The Walking Dead Volume 11: Fear The Hunters came out this month, and I happened on it this weekend and promptly fell into it, emerging an hour later feeling like the world was coming to an end.
For the uninitiated, The Walking Dead is Robert Kirkman, Charlie Adlard, Tony Moore and Cliff Rathburn's superb and terrifying zombapocalypse graphic novel series, in which a band of survivors overcome zombies, internal power-struggles, traumatized family, zombie-bit lovers, and, of course, other survivors who've been turned even more feral by the walking dead.
The pacing never lets up — something amply demonstrated in this volume, where a new rival group of survivors has something awful planned for our heroes, a plan that involves terrorizing them as much as possible, keeping them off balance.
What makes The Walking Dead so compelling to me is the way it asks you to decide, over and over again, do you bug-out (get away with your loved ones) or bug-in (help your neighbors and let them help you), or both? I've always hoped that I'd be a bug-in person, that in a disaster I'd work for the mutual aid of everyone. But bugging in works best if the rest of the world does it with you — a few selfish buggers-out shatter the social bonds that make it possible for the most people to survive a terminal prisoner's dilemma. But even for us bug-in types, Kirkman wants us to ask ourselves, how far will you go? Who gets to come inside the shelter with you, and who gets left outside to die?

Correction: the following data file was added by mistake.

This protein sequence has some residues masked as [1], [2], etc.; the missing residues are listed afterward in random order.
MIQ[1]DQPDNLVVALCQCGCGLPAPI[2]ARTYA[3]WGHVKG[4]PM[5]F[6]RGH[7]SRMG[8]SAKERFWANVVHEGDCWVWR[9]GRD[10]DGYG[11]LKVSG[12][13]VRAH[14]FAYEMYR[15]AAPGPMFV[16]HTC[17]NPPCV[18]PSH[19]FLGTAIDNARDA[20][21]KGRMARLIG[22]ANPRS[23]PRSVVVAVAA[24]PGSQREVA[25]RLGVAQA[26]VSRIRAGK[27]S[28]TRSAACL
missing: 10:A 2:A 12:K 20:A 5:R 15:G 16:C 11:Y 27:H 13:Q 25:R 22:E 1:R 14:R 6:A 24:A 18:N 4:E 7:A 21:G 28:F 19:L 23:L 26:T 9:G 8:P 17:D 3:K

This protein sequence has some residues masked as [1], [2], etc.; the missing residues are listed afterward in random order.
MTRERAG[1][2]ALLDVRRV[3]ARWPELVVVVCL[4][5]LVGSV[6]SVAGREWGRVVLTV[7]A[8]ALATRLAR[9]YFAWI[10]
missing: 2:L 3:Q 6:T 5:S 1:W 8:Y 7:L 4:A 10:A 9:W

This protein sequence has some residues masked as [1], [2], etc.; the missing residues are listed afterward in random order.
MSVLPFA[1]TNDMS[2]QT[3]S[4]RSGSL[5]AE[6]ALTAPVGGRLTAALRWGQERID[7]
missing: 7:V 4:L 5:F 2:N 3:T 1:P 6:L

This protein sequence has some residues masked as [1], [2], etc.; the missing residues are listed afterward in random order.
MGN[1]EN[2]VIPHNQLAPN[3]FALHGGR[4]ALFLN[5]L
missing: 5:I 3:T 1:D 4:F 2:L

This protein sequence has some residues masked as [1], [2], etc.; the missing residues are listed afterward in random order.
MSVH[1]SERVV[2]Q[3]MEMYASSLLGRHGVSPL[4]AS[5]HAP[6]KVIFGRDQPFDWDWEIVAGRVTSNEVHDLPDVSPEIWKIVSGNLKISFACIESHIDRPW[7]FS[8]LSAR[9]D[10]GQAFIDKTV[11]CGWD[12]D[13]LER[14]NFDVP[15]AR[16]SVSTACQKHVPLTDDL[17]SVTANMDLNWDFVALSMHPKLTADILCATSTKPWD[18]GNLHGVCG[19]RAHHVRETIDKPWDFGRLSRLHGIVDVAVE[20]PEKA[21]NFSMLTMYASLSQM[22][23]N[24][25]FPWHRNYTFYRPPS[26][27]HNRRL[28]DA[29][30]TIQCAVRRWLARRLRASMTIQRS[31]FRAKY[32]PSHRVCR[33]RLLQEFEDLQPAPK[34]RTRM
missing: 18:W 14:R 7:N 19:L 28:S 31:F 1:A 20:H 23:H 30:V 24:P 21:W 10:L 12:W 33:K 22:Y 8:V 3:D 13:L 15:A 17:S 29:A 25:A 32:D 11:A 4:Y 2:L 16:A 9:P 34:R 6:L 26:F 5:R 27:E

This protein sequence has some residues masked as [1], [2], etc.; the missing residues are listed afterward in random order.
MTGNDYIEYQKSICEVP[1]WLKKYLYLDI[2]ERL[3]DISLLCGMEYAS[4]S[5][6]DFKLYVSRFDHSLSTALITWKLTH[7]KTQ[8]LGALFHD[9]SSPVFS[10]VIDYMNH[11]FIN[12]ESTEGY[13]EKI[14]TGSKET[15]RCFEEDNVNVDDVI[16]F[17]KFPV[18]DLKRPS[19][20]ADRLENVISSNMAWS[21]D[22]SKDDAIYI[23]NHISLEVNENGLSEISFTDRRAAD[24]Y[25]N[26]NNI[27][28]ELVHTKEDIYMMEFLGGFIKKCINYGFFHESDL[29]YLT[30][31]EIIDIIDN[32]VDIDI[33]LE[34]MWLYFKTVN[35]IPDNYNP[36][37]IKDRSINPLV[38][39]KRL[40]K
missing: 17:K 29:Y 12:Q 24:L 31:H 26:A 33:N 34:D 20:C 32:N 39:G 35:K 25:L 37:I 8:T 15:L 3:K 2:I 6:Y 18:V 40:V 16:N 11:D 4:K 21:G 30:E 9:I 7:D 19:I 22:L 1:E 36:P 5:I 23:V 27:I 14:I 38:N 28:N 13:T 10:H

This is the kind of ethical question that underpins our responses to everything from humanitarian crises like the one in Haiti to the health-care debate to immigration and refugee policy. It's at the core of racism and sexism, at the core of xenophobia and discrimination. In its most extreme form, it can give rise to horrors like the American eugenics movement or Naziism, but who among us doesn't have a secret kernel of it lurking in our breast?
Reading The Walking Dead is never easy for me. I had to stop and put down the current collection several times, as the creators made my heart thud and my mind whirl. But when I was done, I immediately wished for the next volume to hit the stands.